'Rowing against the current': The policy process and effects of removing user fees for caesarean sections in Benin
Cresswell, Jenny A.
De Brouwere, Vincent
Kanhonou, Lydie G.
Goufodji, Sourou B.
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Dossou, J., Cresswell, J., Makoutode, P., De Brouwere, V., Witter, S., Filippi, V., Kanhonou, L., Goufodji, S., Lange, I., Lawin, L., Affo, F. & Marchal, B. (2018) 'Rowing against the current': The policy process and effects of removing user fees for caesarean sections in Benin. BMJ Global Health, 3 (1), [e000537].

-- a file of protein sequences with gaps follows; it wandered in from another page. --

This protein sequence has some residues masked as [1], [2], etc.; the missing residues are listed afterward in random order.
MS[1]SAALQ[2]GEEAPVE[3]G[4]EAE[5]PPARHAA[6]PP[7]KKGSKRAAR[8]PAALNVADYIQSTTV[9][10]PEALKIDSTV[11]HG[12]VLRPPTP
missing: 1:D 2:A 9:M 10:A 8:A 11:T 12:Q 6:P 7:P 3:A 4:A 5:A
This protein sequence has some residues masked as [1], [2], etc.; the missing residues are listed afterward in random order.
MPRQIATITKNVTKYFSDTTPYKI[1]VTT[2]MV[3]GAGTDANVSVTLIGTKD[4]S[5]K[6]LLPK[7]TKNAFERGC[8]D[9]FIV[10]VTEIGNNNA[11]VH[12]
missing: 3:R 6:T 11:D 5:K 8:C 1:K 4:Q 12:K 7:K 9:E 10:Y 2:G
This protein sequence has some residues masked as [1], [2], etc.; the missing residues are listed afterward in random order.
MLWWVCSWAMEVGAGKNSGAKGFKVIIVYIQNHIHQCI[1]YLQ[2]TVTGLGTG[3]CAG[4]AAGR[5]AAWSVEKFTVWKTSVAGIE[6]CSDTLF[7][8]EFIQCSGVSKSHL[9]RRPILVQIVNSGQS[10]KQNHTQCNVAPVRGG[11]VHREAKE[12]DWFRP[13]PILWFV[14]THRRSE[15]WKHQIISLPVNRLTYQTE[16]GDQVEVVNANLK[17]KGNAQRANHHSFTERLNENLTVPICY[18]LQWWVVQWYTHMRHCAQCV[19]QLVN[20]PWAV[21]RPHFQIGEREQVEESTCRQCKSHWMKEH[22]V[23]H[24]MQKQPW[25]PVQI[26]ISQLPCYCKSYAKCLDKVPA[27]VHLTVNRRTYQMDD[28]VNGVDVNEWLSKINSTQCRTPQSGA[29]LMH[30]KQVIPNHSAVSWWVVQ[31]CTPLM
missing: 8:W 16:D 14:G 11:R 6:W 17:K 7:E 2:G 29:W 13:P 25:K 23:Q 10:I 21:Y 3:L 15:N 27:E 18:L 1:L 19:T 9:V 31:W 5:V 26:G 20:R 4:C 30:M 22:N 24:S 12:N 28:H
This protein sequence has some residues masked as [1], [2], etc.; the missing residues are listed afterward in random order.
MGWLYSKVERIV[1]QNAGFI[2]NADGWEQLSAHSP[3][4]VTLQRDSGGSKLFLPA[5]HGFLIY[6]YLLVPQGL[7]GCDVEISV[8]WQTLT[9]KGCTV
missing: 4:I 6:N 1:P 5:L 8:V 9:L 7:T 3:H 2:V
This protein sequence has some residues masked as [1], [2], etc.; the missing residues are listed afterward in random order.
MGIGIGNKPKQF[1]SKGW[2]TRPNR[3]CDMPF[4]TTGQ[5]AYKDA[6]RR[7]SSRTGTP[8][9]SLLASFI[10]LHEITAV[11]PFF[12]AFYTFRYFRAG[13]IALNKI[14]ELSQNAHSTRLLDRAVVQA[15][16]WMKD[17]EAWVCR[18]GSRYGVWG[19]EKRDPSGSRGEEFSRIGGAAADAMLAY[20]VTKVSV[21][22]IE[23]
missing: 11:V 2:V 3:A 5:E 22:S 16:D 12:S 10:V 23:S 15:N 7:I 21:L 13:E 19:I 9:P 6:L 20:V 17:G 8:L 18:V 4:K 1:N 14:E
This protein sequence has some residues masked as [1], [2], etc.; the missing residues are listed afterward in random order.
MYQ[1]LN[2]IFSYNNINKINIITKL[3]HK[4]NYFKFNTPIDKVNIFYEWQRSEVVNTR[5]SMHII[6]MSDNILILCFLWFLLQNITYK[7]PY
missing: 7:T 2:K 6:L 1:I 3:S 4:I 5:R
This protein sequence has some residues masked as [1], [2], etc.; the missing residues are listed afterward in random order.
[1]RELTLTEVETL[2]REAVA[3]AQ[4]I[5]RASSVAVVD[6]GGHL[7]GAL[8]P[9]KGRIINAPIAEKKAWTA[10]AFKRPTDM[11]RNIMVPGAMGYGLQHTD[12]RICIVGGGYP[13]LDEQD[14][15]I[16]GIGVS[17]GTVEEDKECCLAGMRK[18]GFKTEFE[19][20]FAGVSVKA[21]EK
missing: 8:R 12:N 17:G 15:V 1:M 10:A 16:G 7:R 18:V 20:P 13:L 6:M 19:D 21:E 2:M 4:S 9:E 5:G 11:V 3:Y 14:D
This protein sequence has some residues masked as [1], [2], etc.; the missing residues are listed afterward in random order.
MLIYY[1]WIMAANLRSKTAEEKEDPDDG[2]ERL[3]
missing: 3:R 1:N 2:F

Background In 2009, the Benin government introduced a user fee exemption policy for caesarean sections. We analyse this policy with regard to how the existing ideas and institutions related to user fees influenced key steps of the policy cycle and draw lessons that could inform the policy dialogue for universal health coverage in the West African region. Methods Following the policy stages model, we analyse the agenda setting, policy formulation and legitimation phase, and assess the implementation fidelity and policy results. We adopted an embedded case study design, using quantitative and qualitative data collected with 13 tools at the national level and in seven hospitals implementing the policy. Results We found that the initial political goal of the policy was not to reduce maternal mortality but to eliminate the detention in hospitals of mothers and newborns who cannot pay the user fees by exempting a comprehensive package of maternal health services. We found that the policy development process suffered from inadequate uptake of evidence and that the policy content and process were not completely in harmony with political and public health goals. The initial policy intention clashed with the neoliberal orientation of the political system, the fee recovery principles institutionalised since the Bamako Initiative and the prevailing ideas in favour of user fees. The policymakers did not take these entrenched factors into account. The resulting tension contributed to a benefit package covering only caesarean sections and to the variable implementation and effectiveness of the policy. Conclusion The influence of organisational culture in the decision-making processes in the health sector is often ignored but must be considered in the design and implementation of any policy aimed at achieving universal health coverage in West African countries.